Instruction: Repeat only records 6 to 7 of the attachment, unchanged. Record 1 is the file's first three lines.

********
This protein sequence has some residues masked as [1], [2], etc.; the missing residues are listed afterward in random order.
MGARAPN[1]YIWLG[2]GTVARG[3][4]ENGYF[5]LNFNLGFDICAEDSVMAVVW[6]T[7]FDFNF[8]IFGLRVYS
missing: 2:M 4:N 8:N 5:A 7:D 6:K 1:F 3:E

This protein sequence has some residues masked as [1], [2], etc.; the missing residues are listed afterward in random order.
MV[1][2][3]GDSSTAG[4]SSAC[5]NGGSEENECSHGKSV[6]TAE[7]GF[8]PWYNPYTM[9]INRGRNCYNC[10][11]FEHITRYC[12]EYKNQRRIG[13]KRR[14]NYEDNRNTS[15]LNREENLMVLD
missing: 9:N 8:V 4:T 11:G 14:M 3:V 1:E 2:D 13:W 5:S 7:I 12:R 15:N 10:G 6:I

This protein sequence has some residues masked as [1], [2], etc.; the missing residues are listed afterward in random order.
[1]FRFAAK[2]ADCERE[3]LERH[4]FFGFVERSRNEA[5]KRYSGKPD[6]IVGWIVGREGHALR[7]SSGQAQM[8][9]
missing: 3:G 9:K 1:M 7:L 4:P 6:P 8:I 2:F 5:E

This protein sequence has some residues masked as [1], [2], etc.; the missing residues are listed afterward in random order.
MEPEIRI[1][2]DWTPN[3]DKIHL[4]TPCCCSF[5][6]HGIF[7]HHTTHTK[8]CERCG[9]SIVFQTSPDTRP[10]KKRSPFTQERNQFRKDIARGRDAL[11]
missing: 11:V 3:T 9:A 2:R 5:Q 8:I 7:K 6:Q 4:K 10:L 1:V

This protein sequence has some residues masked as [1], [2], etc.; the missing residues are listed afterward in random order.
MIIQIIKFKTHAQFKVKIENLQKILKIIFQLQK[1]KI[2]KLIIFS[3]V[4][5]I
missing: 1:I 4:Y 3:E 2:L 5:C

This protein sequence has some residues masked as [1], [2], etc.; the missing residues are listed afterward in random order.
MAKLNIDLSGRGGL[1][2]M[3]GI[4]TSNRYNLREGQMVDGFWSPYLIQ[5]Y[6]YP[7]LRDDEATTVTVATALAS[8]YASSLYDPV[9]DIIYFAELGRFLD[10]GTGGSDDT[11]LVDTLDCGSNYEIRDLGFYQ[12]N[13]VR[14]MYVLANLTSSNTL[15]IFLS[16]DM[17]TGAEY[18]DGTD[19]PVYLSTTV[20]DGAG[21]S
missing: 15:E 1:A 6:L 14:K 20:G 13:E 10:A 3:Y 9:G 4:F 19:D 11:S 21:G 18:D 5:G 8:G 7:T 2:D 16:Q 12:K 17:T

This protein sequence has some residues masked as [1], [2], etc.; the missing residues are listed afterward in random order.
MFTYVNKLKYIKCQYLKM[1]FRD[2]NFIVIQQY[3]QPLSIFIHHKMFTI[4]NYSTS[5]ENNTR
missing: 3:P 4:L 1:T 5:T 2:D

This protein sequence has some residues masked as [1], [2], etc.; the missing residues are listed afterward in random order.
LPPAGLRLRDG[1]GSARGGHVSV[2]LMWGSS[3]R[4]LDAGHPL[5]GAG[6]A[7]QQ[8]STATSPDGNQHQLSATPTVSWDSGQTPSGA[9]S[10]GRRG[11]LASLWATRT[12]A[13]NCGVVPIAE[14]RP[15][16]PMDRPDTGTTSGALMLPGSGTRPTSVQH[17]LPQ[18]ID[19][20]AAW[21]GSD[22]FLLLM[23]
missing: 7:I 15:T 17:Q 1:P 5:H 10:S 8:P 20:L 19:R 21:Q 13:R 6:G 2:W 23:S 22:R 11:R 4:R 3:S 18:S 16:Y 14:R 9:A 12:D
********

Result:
This protein sequence has some residues masked as [1], [2], etc.; the missing residues are listed afterward in random order.
MAKLNIDLSGRGGL[1][2]M[3]GI[4]TSNRYNLREGQMVDGFWSPYLIQ[5]Y[6]YP[7]LRDDEATTVTVATALAS[8]YASSLYDPV[9]DIIYFAELGRFLD[10]GTGGSDDT[11]LVDTLDCGSNYEIRDLGFYQ[12]N[13]VR[14]MYVLANLTSSNTL[15]IFLS[16]DM[17]TGAEY[18]DGTD[19]PVYLSTTV[20]DGAG[21]S
missing: 15:E 1:A 6:L 14:K 20:G 13:E 10:A 3:Y 9:G 4:F 19:D 11:S 21:G 18:D 5:G 8:G 7:T 2:D 16:Q 12:K 17:T

This protein sequence has some residues masked as [1], [2], etc.; the missing residues are listed afterward in random order.
MFTYVNKLKYIKCQYLKM[1]FRD[2]NFIVIQQY[3]QPLSIFIHHKMFTI[4]NYSTS[5]ENNTR
missing: 3:P 4:L 1:T 5:T 2:D